The promise and risks of big data analysis received plenty of attention in recent weeks. While data science’s ability to optimize performance and facilitate more effective operations was seen in the oil and gas, shipping, and even restaurant industries, the risk that “algorithmic bias” will enforce existing social inequities received serious scrutiny.
Here’s our roundup of the biggest data science news of the month, both from Pivotal and beyond.
As oil prices continue to fall, from over $100 a barrel a year ago to $38 in September, companies are increasingly adopting big data tools to manage their operations more cost-effectively and efficiently.
UPS was an early adopter of using data-driven approaches to optimize its delivery chain, and that influence has since filtered into the company’s DNA. This feature at Datanami takes a look at how the company is shifting from “descriptive” to predictive analytics, and the potential efficiencies and improvements UPS may reap as a result.
Independent retailers and restaurateurs have not traditionally been quick to adopt new technologies, if the continued poor quality of restaurant websites is any indication. But a new generation of tech-savvy retailers and restaurant owners are quickly adopting data science techniques to optimize their businesses and increase customer satisfaction.
In this report for Truth-Out, Lauren Kirchner explores the problematic presumptions and unintended consequences of data-driven decision making, and the risk that “algorithmic bias” will continue to enforce, or even bolster, existing race, gender, and class inequities.
Stanford launched a new podcast this month that aims to investigate and discuss some of issues of representation and bias that Kirchner wrote about in her feature. The biweekly podcast, produced Worldview Stanford, will “examine how big data and cyber technologies are changing the relationships between people, technology and social institutions.”
Phys.org profiles the startup Agrimetrics, which aims to provide big data services across all aspects of the food chain, so that producers, processers and retailers can better produce and distribute safe and affordable food on a worldwide scale.
The explosive growth of job opportunities for data scientists will come as no surprise to those already working in big data-related industries, but the extent of that growth has now been confirmed by a study of LinkedIn data, which reveals that the number of employed data scientists has doubled in the past four years. Also fascinating are the numbers of data scientists employed by respective companies and the rate of hiring, with Microsoft and Facebook appearing as standouts.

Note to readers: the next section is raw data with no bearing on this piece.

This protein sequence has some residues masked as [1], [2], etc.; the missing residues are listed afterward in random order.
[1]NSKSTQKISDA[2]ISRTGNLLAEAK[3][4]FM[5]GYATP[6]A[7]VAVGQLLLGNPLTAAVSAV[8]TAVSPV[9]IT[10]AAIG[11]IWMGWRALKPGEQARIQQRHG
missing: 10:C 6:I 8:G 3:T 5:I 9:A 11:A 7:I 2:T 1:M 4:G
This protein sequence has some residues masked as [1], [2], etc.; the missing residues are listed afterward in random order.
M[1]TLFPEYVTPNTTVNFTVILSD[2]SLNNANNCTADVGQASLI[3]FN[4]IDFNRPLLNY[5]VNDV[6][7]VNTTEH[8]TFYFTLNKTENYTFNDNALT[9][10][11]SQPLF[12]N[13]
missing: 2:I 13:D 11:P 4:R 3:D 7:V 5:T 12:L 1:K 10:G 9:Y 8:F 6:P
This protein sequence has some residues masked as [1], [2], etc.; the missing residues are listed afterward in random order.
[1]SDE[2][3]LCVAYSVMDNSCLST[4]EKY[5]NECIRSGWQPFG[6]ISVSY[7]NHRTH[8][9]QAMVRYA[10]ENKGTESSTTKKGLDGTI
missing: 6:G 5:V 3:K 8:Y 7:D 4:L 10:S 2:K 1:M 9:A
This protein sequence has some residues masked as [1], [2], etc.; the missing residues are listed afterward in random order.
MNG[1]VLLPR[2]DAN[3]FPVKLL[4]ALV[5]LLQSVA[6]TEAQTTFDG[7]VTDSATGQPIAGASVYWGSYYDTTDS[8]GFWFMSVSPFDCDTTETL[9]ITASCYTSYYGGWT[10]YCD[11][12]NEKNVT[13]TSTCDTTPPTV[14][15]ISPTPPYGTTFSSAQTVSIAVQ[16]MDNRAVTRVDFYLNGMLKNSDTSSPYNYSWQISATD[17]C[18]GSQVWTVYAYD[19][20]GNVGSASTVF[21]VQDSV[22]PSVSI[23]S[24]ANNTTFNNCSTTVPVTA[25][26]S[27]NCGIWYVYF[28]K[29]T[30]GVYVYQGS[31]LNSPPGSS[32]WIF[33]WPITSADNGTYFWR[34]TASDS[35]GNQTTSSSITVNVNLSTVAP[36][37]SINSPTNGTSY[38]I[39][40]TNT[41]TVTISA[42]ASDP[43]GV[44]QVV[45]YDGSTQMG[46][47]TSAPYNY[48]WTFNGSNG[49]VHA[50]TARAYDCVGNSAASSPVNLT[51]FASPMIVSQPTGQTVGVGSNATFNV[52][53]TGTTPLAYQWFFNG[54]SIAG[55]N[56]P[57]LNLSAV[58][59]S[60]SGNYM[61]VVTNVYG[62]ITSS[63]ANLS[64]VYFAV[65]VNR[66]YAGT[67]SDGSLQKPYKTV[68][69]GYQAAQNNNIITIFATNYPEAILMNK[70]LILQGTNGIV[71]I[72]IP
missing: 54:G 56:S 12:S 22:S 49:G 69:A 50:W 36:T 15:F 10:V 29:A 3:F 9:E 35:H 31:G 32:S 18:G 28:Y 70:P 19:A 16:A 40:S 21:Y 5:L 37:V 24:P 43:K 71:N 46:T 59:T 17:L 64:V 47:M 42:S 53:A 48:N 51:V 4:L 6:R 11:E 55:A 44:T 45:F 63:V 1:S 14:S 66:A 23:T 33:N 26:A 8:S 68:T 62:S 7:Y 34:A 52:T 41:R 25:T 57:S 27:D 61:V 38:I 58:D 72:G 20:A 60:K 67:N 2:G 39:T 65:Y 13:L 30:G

This Month In Pivotal Data Science
As malware techniques continue to evolve, it becomes increasingly challenging to detect network security threats, especially Advanced Persistent Threats (APTs) that are orchestrated by sophisticated adversaries. An increasingly common strategy adopted by APT actors to carry out targeted attacks is the watering hole technique. Watering hole attacks target a group of users in an organization by infesting the websites that are most often visited by these users. In this blog post, Anirudh Kondaveeti and Jin Yu discuss the application of sequential pattern mining to detect coordinated network attacks such as watering hole attacks.
Pivotal is proud to announce that Pivotal GemFire was cited as a leader in newly published The Forrester Wave™: In-Memory Data Grids, Q3 2015 report from Forrester Research. While we are proud to report that GemFire was cited among the second-highest in the strategy category, this post also explores a strong point that Forrester underscores in the report. That, “AD&D pros should not make the mistake of turning to IMDGs only when performance at scale becomes an issue. It will become an issue sooner or later.” A free download of the report is included in this post.
In this blog, we continue our blog series on multivariate time series to apply this modeling approaches for forecasting virtual machine capacity planning. This technique can be broadly applied to other areas as well such as monitoring industrial equipment or vehicle engines.
The pressures for real-time data in applications is picking up at the same rate that applications are gravitating toward modern Cloud Native architectures. Last month at Spring One 2GX, Pivotal announced the release of Spring Cloud Data Flow, which moves many of the capabilities of Spring XD to a Cloud Native architecture. In this episode, host Simon Elisha walks us through the changes and how it fits into Cloud Native application architectures.
In this post, Anirudh Kondaveeti, a Principal Data Scientist at Pivotal, provides an in-depth, real-world example of how data science applies to mechanical and materials engineering in the semiconductor manufacturing industry. Step-by-step, he covers de-noising, preprocessing, feature extraction, dimensionality reduction, outlier detection, and clustering to show how yield and profitability are improved.
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About the Author
BiographyMore Content by Paul M. Davis